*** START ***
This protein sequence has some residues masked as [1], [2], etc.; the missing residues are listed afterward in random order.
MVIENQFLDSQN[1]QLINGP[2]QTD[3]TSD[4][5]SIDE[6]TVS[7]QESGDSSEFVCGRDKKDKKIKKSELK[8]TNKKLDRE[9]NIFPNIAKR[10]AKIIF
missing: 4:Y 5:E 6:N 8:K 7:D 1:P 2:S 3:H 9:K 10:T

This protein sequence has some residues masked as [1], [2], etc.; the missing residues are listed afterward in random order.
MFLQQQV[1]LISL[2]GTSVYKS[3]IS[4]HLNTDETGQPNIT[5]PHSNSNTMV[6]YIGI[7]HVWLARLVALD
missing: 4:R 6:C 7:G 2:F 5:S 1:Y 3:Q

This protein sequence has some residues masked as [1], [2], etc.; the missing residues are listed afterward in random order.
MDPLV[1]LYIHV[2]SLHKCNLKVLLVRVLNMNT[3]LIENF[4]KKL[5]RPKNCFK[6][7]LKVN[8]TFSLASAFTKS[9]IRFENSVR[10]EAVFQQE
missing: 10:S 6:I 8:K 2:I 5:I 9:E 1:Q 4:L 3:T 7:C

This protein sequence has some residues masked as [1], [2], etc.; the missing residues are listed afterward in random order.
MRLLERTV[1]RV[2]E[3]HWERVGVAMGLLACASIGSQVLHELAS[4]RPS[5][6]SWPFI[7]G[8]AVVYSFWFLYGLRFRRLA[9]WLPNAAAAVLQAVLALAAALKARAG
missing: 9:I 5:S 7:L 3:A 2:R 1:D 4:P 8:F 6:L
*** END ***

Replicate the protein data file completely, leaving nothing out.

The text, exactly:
This protein sequence has some residues masked as [1], [2], etc.; the missing residues are listed afterward in random order.
MVIENQFLDSQN[1]QLINGP[2]QTD[3]TSD[4][5]SIDE[6]TVS[7]QESGDSSEFVCGRDKKDKKIKKSELK[8]TNKKLDRE[9]NIFPNIAKR[10]AKIIF
missing: 4:Y 5:E 6:N 8:K 7:D 1:P 2:S 3:H 9:K 10:T

This protein sequence has some residues masked as [1], [2], etc.; the missing residues are listed afterward in random order.
MFLQQQV[1]LISL[2]GTSVYKS[3]IS[4]HLNTDETGQPNIT[5]PHSNSNTMV[6]YIGI[7]HVWLARLVALD
missing: 4:R 6:C 7:G 2:F 5:S 1:Y 3:Q

This protein sequence has some residues masked as [1], [2], etc.; the missing residues are listed afterward in random order.
MDPLV[1]LYIHV[2]SLHKCNLKVLLVRVLNMNT[3]LIENF[4]KKL[5]RPKNCFK[6][7]LKVN[8]TFSLASAFTKS[9]IRFENSVR[10]EAVFQQE
missing: 10:S 6:I 8:K 2:I 5:I 9:E 1:Q 4:L 3:T 7:C

This protein sequence has some residues masked as [1], [2], etc.; the missing residues are listed afterward in random order.
MRLLERTV[1]RV[2]E[3]HWERVGVAMGLLACASIGSQVLHELAS[4]RPS[5][6]SWPFI[7]G[8]AVVYSFWFLYGLRFRRLA[9]WLPNAAAAVLQAVLALAAALKARAG
missing: 9:I 5:S 7:L 3:A 2:R 1:D 4:P 8:F 6:L